MILAN - 30 years may have passed, but even those who were young at the time, even those who weren’t yet born, know the stories of those “magical nights”, at least up to the semi-final. That famous “Italian summer” which saw Azeglio Vicini’s Italy vying for a spot at the final in Rome, at the Olimpico, on 8 July 1990. That was every Italian’s dream at the time: but the Azzurri pulled up short in Naples, in that cursed penalty shootout against Argentina.
And so on 8 July 1990, it was Maradona’s Argentina who checked in at the Olimpico, looking to retain their title from 1986, while Franz Beckenbauer’s West Germany, inspired by three Nerazzurri stars at the time, were doing their best to take it for themselves. That Germany side was home to three pillars of Trapattoni’s Inter: Lothar Matthäus, the captain, Andreas Brehme and Jurgen Klinsmann, the last of whom had arrived at the Club after our record-breaking Scudetto and finished as the Nerazzurri’s top scorer in the 1989/90 season.
It was a repeat of the 1986 final, but it certainly wasn’t a game that went down in history for exciting football. Instead, it was a match full of nerves, and one decided by a penalty awarded by Mexican referee Codesal Méndez in the 84th minute, amid stark protests from Argentina after a Sensini foul on Völler. Everyone expected Lothar Matthäus to step up to the spot, but as our former midfielder would go on to explain, Inter and Germany’s no.10 would instead send forward Andreas Brehme to take. He’d broken his boots in the first half, and even though he’d changed them, Matthäus just didn’t feel confident to take such an important penalty in those shoes.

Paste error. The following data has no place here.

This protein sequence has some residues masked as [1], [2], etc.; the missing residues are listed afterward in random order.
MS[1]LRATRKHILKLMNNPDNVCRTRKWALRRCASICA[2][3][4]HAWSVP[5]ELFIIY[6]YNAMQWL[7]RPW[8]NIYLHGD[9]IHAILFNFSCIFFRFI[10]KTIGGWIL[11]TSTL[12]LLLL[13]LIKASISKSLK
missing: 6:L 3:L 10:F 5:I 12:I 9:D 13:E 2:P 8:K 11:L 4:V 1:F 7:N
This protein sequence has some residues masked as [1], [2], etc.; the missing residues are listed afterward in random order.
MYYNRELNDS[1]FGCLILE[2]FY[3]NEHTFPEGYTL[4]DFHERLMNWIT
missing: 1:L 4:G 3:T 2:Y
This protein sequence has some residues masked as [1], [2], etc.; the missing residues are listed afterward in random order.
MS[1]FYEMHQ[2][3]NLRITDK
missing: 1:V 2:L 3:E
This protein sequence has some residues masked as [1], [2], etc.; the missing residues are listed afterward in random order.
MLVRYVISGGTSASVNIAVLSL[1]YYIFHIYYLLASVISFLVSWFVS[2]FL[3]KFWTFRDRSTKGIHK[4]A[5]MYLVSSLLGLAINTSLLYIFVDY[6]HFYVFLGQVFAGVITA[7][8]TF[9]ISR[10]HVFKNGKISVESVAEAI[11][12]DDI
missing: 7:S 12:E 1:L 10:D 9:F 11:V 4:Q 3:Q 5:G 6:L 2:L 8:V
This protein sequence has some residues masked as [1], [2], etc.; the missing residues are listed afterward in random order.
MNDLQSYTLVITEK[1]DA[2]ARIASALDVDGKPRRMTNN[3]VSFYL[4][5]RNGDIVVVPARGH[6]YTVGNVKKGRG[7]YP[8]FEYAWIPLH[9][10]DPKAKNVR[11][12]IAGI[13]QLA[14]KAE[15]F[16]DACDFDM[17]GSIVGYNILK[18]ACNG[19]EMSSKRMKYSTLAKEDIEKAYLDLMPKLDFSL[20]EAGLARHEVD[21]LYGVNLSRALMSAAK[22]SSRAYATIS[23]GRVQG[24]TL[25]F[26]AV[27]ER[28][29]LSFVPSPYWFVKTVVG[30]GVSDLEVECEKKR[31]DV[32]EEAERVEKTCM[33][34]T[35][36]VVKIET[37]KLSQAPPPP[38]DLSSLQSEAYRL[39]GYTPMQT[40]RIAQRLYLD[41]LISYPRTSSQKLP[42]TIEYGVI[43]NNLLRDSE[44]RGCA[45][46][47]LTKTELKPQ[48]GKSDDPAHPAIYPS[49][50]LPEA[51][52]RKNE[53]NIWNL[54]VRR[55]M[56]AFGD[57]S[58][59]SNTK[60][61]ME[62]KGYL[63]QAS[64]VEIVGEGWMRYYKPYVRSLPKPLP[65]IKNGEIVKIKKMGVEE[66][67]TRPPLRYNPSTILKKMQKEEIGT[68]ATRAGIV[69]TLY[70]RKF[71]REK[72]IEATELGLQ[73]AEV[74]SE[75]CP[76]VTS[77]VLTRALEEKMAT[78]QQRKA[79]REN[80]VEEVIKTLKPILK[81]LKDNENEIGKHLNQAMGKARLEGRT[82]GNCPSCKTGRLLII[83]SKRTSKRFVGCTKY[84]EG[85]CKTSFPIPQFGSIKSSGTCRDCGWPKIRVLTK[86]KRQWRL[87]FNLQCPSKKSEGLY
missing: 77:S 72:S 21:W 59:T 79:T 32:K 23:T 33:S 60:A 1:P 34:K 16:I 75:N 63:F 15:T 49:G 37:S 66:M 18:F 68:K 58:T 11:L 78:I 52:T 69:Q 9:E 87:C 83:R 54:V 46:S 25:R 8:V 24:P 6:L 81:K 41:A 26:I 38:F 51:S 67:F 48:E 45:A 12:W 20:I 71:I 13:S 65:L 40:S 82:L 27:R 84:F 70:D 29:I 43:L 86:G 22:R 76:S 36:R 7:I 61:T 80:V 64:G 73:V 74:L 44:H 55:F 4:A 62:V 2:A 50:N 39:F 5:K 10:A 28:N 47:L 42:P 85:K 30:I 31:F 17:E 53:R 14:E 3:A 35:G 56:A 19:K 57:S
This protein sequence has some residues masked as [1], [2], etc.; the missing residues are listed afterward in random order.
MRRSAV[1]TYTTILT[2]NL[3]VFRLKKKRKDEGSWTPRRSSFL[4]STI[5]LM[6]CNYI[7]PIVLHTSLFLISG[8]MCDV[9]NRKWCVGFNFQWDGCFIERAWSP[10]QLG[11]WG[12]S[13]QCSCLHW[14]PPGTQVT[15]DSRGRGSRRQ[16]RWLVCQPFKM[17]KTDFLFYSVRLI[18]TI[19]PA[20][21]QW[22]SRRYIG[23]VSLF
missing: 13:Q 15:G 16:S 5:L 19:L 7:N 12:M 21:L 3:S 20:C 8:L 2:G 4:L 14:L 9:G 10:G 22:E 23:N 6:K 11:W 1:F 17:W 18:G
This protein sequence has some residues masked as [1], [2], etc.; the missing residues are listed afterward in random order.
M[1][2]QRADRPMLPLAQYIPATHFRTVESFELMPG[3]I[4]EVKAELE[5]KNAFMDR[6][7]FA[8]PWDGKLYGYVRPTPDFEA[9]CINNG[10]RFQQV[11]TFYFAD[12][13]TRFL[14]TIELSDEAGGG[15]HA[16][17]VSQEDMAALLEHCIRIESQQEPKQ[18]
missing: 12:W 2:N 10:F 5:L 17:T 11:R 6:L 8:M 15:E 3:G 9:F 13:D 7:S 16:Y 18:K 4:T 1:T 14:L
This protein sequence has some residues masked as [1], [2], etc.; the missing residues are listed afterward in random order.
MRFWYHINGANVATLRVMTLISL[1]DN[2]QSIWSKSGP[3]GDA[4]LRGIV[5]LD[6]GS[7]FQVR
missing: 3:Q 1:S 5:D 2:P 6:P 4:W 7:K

And so, it was all up to Andy. In a recent interview, Walter Zenga spoke about how Andreas Brehme, a left-footer by nature, used to put the ball on the spot and challenge him to a series of ten penalties: five with his left and five with his right. That night at the Olimpico, facing up against Sergio Goycochea, a fearsome goalkeeper who had already kept out Donadoni and Aldo Serena at the San Paolo, Brehme opted to take with his right. A placed effort, almost caressed towards goal: he zipped it along the floor, right into the bottom left, unstoppable.
That goal secured a third World Cup title for Germany, as Inter fans all over the world were able to stand up and applaud their three Nerazzurri stars who had inspired a nation to World Cup success at the Olimpico. Over the course of the competition, Matthäus scored four and Klinsmann and Brehme both netted three each (including that goal in the final). They were three truly decisive players for Beckenbauer’s side. It was a magical night for each of them, and there were certainly tints of black and blue in the air as Lothar raised the World Cup trophy to the sky.